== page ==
After months of celebrating the U.S. women's national team World Cup victory, one would think Alyssa Naeher and Samantha Mewis have seen it all, but as they stood on the Patriots sideline on Dec. 29 and Tom Brady walked by, they couldn't help but get lost in the moment.
Though their team became iconic in France this summer, both Naeher and Mewis are New England born and raised, growing up in Bridgeport, Conn., and Hanson, Mass., respectively. On Sunday, they got a chance to come to Foxborough for the last regular season game of 2019. Even if they are champions in their own right, Naeher and Mewis were excited to be on the field at Gillette Stadium and serve as the official locker room door openers before the team walked out onto the field.
"It's wild," Naeher said.
Before making their way down to the field for warmups, Naeher and Mewis were invited by Robert Kraft to a pregame reception in the trophy room, and Mewis said being celebrated by their hometown teams is yet another sweet moment in a year full of them.
"It's pretty incredible," Mewis said. "We got the opportunity to go to Fenway right after the World Cup, as well. Between those two things, it's pretty incredible."
In the months since the national team defeated the Netherlands in the finals, they have been in a parade, been given keys to New York City and even been named Time's 2019 Athlete of the Year. An entire country rallied behind this team, and both said the support has been overwhelming since coming home.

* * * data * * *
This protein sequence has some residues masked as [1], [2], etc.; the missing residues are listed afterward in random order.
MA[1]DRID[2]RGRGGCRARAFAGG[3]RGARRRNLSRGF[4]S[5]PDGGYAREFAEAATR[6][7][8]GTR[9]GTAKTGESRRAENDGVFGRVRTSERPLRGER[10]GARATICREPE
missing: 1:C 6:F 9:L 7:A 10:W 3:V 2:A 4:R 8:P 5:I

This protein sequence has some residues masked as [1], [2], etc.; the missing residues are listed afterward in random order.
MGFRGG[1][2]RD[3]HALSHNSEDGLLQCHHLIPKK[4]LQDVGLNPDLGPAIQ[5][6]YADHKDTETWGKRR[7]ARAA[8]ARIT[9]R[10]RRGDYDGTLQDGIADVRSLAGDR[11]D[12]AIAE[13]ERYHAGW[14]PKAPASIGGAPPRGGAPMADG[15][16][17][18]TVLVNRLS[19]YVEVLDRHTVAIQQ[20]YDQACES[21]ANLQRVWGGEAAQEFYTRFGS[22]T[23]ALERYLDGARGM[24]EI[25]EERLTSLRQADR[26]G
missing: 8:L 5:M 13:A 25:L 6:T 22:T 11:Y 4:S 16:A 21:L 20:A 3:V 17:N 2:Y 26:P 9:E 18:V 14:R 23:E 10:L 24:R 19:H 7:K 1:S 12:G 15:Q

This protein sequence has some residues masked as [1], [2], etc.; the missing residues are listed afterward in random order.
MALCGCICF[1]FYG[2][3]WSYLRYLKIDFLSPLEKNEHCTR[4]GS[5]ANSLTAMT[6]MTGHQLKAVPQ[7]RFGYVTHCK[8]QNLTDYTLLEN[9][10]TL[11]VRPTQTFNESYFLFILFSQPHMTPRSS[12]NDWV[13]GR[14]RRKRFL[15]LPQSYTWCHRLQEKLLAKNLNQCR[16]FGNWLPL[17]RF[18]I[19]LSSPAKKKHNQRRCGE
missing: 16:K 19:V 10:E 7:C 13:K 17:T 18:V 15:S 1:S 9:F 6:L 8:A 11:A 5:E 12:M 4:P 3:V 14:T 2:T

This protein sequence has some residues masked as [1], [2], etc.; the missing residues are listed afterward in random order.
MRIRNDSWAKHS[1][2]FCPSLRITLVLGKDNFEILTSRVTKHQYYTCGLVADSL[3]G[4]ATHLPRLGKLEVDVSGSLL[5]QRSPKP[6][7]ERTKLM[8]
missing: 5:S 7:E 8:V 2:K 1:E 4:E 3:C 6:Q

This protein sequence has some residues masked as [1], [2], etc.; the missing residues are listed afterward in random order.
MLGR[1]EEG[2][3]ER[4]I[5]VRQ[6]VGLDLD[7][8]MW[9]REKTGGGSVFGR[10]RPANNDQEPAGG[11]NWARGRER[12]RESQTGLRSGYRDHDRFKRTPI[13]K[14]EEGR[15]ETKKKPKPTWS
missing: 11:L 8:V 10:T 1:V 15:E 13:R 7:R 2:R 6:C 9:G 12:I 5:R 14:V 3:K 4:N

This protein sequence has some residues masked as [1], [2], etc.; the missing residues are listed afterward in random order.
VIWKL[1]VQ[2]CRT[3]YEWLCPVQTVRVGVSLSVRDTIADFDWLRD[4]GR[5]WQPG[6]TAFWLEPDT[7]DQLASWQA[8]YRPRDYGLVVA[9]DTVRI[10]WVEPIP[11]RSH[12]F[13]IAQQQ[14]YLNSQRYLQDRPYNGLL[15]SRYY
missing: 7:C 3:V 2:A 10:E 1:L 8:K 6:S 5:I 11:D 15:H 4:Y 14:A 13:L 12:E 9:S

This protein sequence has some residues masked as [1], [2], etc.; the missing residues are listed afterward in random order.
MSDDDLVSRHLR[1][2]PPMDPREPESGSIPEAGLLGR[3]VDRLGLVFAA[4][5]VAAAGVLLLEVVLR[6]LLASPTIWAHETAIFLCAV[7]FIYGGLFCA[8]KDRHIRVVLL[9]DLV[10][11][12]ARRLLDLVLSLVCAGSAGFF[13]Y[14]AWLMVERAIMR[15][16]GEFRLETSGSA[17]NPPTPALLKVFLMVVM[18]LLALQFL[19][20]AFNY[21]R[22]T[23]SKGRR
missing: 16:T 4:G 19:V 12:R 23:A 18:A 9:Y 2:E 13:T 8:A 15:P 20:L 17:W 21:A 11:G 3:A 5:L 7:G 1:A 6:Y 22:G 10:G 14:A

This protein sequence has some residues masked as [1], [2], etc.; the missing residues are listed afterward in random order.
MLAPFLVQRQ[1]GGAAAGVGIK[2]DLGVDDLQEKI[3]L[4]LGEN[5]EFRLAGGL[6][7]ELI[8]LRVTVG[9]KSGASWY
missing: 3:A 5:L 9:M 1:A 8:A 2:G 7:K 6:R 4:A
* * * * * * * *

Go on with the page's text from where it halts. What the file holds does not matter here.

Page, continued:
"I think a whirlwind is a perfect word for it. It's been crazy," Naeher said.
"Just hearing from fans as we've gotten home, just how much fun they had watching and how special it was for them. We didn't really feel that when we were over there, and so to get to experience it as we get back was, it kind of helped us relive it, "Mewis said.
For those who followed along this summer, World Cup fever was contagious and inspiring, and the fact that it was 20 years out from the 1999 U.S. Women's World Cup victory wasn't lost on many of those who were around to watch both victories. Comparisons have been drawn between the two teams, and though very different, their fires burned with the same intensity.
"I remember being at the '99 World Cup as an 11-year-old kid, and it was incredible," Naeher said. "To now be able to be on the other side of it, hopefully it inspired those others, whether they're kids or adults or everybody in between. It's just special to be a part of it."
The support the U.S. Women's National Team received this summer came from all over the country, but for Mewis and Naeher, there is a little added pride in representing a passionate sports region like New England. Growing up fans on New England's sports teams and having played sports in the region, they know firsthand how seriously their corner of the country is in their support.
"I think Boston is one of the best sports cities in the world," Naeher said. "I had the opportunity to play for the Boston Breakers for five years, and I loved every second of it. To have the support of Boston and to be part of this incredible city, it's just awesome."